Loscil Equivalents (Kranky)
reviewed by Ben Hogwood
What’s the story?
Scott Morgan’s twelfth album as Loscil is inspired by Equivalents, a collection of black and white cloud photographs by Alfred Stieglitz from the early 20th century. Given that he lives in Vancouver, with its panoramic sky views towards the eastern Pacific, Morgan had constant reminders while writing his concentrated musical responses to eight of the pictures.
What’s the music like?
The imagery fits Loscil’s music perfectly, Morgan often creating music that works as an audible representation of a weather system.
Once again time and space are suspended in this music, which seems to be incredibly simple when placed in the middle background, but which on closer inspection reveals intricate lines when up close, rather like those cloud systems. The eight equivalents, slightly confusing in their placements out of conventional order on the album, unfold with slow gravity. Like their clouds they are weighed down, almost to floor level, but their layers combine to make constructions of rarefied beauty.
Equivalents 1 & 3 (picture above) make a good pair with which to start, both brooding in minor keys but in the second piece oscillating softly between two pitches above a long, held note. If you close your eyes and concentrate at this point natural phenomena come into view (they did for me at least!) and there is a palpable, windswept energy despite the complete lack of percussion.
The central Equivalent 5 (above) is the most memorable and remarkable, with the closest thing to a melody you will find on this album. A four-note motif, drawn over around 10 seconds, enjoys a stately progression through the clouds, like a plane on an onward journey as the mass of water swells around it.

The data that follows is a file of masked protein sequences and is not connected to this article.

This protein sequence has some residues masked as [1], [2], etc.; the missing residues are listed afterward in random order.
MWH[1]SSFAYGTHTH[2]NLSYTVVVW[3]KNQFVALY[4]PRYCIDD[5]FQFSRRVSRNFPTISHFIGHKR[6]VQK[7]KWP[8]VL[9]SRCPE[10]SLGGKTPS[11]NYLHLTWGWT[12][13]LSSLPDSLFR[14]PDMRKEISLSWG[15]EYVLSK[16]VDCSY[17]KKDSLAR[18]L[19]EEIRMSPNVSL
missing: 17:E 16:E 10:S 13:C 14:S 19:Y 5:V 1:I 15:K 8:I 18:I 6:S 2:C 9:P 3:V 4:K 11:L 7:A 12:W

In response Equivalent 2 (above) has that rare breed of stillness Loscil can conjure up, floating weightlessly above the solid masses. Again though this has a slow moving, four note movement, audible in the bass part.
Finally Equivalent 4 (above) inhabits a similar timeless space to Holst’s final planet Neptune, with a rich added chord bolstered by fuzzy outlines that gradually fade from view.
Does it all work?
Yes, with the greatest intensity. Some of the best ambient music is pleasant and relaxing to listen to but carries with it a concentrated feeling. Loscil achieves that balance once again on Equivalents, placing his listener in the very photograph providing him with inspiration. On headphones that notion becomes a very intense but also private experience.
Is it recommended?
Absolutely. A Loscil album that is ideal for new listeners but which will wholly satisfy his devoted fans. If you haven’t joined them already you are strongly advised to do so!